In this online conversation presented in conjunction with McEvoy Arts’ West Coast premiere of Lessons of the Hour and UC Santa Cruz’s Visualizing Abolition event series, historian Robin Kelley and artist and filmmaker Isaac Julien discuss the anti-slavery movements of the eighteenth and nineteenth centuries and current abolitionist uprisings against racist police brutality and the prison industrial complex. Jullien’s immersive ten-screen film installation Lessons of the Hour — Frederick Douglass (2019), explores the life and impact of the visionary abolitionist and statesman and poses urgent questions about the continuity of systems of oppression in contemporary American life. Lessons offers a poetic and contemplative journey into Douglass’ zeitgeist and its relationship to contemporaneity through a montage of images, vignettes, and dramatizations that explore his enduring legacy and cultural influence.
ABOUT THE PARTICIPANTS
Robin D. G. Kelley is a Professor in the Department of African American Studies at UCLA and Distinguished Professor of History & Gary B. Nash Endowed Chair in United States History. His research has explored the history of social movements in the U.S., the African Diaspora, and Africa; black intellectuals; music; visual culture; contemporary urban studies; historiography and historical theory; poverty studies and ethnography; colonialism/imperialism; organized labor; constructions of race; Surrealism, Marxism, and nationalism. His essays have appeared in professional journals as well as general publications, including the Journal of American History, American Historical Review, Black Music Research Journal, African Studies Review, The New York Times (Arts and Leisure), The New York Times Magazine, The Crisis, The Nation, The Voice Literary Supplement, Utne Reader, New Labor Forum, and Counterpunch.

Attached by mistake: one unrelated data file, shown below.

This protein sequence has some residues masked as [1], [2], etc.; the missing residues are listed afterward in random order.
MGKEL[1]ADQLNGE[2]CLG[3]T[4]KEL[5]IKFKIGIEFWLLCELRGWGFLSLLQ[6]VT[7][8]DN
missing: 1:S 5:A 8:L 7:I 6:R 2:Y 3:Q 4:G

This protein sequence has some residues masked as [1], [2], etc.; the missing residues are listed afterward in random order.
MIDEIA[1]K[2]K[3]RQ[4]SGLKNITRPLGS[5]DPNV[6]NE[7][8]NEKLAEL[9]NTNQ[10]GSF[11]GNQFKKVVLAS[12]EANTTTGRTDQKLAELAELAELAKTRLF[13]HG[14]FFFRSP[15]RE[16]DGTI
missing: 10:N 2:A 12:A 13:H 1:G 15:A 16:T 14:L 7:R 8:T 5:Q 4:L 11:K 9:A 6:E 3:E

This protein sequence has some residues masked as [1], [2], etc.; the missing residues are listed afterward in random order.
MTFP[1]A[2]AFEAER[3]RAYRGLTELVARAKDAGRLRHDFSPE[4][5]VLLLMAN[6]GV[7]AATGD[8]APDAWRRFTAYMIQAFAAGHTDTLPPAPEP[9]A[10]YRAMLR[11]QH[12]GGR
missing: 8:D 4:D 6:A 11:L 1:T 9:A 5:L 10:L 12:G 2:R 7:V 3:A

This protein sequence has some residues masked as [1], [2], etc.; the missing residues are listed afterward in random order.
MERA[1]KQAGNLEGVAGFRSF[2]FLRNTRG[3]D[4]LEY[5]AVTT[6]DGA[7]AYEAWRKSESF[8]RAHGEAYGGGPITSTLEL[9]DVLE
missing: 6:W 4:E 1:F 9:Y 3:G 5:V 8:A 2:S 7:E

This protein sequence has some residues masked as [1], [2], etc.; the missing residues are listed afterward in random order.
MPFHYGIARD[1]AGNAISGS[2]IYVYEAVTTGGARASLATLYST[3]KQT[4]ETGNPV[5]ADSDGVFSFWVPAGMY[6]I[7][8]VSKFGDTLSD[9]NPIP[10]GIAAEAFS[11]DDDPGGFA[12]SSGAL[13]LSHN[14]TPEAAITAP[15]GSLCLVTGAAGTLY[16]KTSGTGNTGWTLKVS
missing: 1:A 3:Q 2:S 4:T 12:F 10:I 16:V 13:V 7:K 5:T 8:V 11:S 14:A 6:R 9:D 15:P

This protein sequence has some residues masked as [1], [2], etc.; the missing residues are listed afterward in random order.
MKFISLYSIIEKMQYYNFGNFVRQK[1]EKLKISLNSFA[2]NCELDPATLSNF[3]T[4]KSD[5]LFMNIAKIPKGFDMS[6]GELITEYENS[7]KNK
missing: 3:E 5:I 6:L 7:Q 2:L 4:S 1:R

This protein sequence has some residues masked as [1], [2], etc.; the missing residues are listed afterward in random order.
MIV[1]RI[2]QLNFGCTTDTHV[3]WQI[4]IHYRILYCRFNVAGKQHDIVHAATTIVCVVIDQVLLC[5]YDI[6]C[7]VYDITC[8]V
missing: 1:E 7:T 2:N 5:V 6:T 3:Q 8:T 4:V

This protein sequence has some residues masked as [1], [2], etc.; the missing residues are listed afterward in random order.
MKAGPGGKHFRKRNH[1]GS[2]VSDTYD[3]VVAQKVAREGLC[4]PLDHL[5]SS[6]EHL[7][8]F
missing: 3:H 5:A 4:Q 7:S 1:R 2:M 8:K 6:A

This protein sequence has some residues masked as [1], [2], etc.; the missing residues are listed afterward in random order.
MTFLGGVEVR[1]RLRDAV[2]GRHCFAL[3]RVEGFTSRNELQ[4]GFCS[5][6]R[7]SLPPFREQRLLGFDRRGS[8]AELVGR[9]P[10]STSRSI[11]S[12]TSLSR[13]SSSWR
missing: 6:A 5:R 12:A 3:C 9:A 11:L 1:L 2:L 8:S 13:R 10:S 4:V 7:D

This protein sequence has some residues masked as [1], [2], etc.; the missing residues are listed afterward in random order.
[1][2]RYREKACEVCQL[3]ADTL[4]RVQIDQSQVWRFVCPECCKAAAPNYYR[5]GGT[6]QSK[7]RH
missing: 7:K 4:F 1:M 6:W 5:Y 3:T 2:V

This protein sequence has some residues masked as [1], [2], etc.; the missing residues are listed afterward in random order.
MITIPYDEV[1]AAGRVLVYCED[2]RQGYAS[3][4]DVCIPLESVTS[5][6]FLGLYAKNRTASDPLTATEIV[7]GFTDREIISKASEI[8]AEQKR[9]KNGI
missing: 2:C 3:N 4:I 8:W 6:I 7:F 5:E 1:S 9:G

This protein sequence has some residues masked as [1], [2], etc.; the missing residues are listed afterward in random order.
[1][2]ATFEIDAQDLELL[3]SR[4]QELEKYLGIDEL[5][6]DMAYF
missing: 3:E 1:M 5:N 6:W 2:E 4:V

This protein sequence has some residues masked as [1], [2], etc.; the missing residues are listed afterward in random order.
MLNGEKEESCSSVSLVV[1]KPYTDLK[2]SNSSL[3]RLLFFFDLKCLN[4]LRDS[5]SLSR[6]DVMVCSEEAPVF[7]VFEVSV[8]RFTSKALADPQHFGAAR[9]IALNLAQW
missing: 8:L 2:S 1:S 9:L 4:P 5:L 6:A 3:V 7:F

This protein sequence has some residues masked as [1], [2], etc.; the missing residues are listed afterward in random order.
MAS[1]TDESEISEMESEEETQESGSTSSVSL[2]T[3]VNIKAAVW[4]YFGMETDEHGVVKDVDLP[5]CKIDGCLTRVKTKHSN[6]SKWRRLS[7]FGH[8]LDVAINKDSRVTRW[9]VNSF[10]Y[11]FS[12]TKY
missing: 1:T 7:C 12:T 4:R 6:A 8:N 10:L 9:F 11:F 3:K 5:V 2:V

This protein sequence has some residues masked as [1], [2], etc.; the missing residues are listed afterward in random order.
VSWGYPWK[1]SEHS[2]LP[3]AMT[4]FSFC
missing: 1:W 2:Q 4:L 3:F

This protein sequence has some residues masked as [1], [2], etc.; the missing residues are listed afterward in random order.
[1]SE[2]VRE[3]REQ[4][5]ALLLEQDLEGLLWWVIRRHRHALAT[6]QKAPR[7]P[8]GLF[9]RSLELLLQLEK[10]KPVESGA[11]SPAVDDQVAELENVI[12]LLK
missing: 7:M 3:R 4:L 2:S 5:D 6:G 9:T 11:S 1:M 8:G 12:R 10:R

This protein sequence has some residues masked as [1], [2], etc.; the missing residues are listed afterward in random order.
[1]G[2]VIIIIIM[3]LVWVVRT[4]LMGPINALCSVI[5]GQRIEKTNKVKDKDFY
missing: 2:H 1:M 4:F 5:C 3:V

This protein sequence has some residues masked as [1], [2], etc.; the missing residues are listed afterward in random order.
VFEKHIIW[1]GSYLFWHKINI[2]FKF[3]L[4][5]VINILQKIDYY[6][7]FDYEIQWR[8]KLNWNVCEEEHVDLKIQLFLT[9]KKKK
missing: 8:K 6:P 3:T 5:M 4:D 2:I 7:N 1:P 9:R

Isaac Julien, CBE RA (b. 1960) is an artist, filmmaker, and educator whose multi-screen film installations and photographs incorporate different artistic disciplines to create a poetic and unique visual language. Solo exhibitions of his work have been held at ARoS Aarhus Kunstmuseum, Denmark (2018); The Royal Ontario Museum, Toronto (2017); MAC Niterói, Rio de Janeiro, Brazil (2016); MUAC (Museo Universitario Arte Contemporáneo), Mexico City (2016); the De Pont Museum, Netherlands (2015); Museum of Modern Art, New York (2013); the Art Institute of Chicago (2013); Nasjonalmuseet, Oslo (2012); Museum Brandhorst, Munich (2009); Pompidou Centre Paris (2005); and MoCA Miami (2005). He has exhibited at biennials including the 56th International Exhibition of Contemporary Art – La Biennale de Venezia (2015), Johannesburg Biennale (2012), Moscow Biennale of Contemporary Art (2011), and Shanghai Biennale (2010). Julien is the recipient of The Royal Academy of Arts Charles Wollaston Award 2017 and was appointed a Commander of the Order of the British Empire (CBE) for services to the Arts in the Queen’s Birthday 2017 Honors List. He is currently a Distinguished Professor of the Arts at the University of California, Santa Cruz, where he is developing the Isaac Julien Lab. He lives and works in London and Santa Cruz.
The Institute of the Arts and Sciences (IAS) is an interdisciplinary exhibition and event forum in the Arts Division of the University of California, Santa Cruz. The IAS’s mission is to harness the creative power of the arts and the sciences to explore big questions and critical issues of our time. The IAS offers a range of public programs, sponsors residencies, and curates and organizes an ambitious exhibition program. IAS exhibitions, public events, student programs, and academic collaborations bring the arts together with the sciences, social sciences, and humanities in a wide-ranging, dynamic, interdisciplinary program. The IAS engages audiences on and off campus, broadening the impact of UC Santa Cruz scholarship, teaching, and public service.
This conversation is co-presented by McEvoy Foundation for the Arts and the Institute of the Arts and Sciences at the University of California, Santa Cruz. Visualizing Abolition is organized by UC Santa Cruz Institute of the Arts and Sciences in collaboration with San José Museum of Art and University Relations Special Events. The exhibition Barring Freedom and Visualizing Abolition has been generously funded by the Nion McEvoy Family Trust, Future Justice Fund, Wanda Kownacki, Peter Coha, James L. Gunderson, Rowland and Pat Rebele, Porter College, UCSC Foundation, and annual donors to the Institute of the Arts and Sciences. Additional support provided by the UC Santa Cruz Arts Division.